A federal appeals court has urged a bankruptcy judge to consider a settlement that would allow a Duxbury father to erase more than $246,000 in student loan debt.
Fourteen years ago, now 65-year-old Robert Murphy lost his $165,000-per-year job as president of a manufacturing company and since then has been unable to find new employment. Without income, the student loan debt he amassed to send his three children to college continued to grow with little hope of paying it back. In fact, Murphy determined that even if he were to find another job at his age making $50,000, he would have to work until the age of 77 to pay off the debt, which by then would have doubled to more than $500,000. Murphy filed for bankruptcy in 2012 and is currently facing foreclosure on his home of 30 years.
The Educational Credit Management Corp., the company who assumed Murphy’s student loans after he filed for bankruptcy, tried for four years to have the debt discharged, but the bankruptcy court found that Murphy failed to prove “undue hardship.” Now, the US First Court of Appeals has urged both parties to try to settle because they have found that repayment would indeed not be feasible in Murphy’s case. The proposed settlement has been sent to the bankruptcy court, which a judge can either approve or deny. If the settlement is denied, however, the case will be taken back to the appeals court.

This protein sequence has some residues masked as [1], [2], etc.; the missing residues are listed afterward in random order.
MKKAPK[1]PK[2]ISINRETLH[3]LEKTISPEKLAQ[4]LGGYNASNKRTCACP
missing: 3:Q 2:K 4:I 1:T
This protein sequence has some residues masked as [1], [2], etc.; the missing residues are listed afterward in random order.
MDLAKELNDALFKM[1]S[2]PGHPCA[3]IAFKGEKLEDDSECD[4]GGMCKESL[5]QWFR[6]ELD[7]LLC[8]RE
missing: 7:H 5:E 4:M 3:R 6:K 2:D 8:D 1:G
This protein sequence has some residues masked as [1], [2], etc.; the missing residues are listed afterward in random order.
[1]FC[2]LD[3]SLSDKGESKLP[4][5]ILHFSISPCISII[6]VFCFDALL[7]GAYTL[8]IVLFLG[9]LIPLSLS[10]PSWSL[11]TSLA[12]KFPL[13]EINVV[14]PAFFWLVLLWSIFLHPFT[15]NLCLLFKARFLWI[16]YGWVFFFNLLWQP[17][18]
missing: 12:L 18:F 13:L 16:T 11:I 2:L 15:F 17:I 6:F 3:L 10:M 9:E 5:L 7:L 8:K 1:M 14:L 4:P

Murphy’s case is one of many that challenge how much hardship a person needs to prove before they can be eligible for a discharge of federal student loan debt. Courts currently use their discretion to determine when financial hardship becomes “undue,” with no set standard for approving or denying a discharge for borrowers.
This settlement will ultimately preempt a decision that could establish a precedent for cases like this in the future. To read more about this story, please visit The Boston Globe online.
Call Us Today for Smart Debt Solutions
Americans currently hold more than $1.2 trillion in student loan debt, with approximately 17 percent of all borrowers severely delinquent on their accounts. If you are struggling with student loan debt and are looking for a solution, contact Atlas Consumer Law to speak with a Chicago debt relief attorney. We would be happy to discuss your options with you during a consultation. Call our office at your earliest convenience at (312) 313-1613.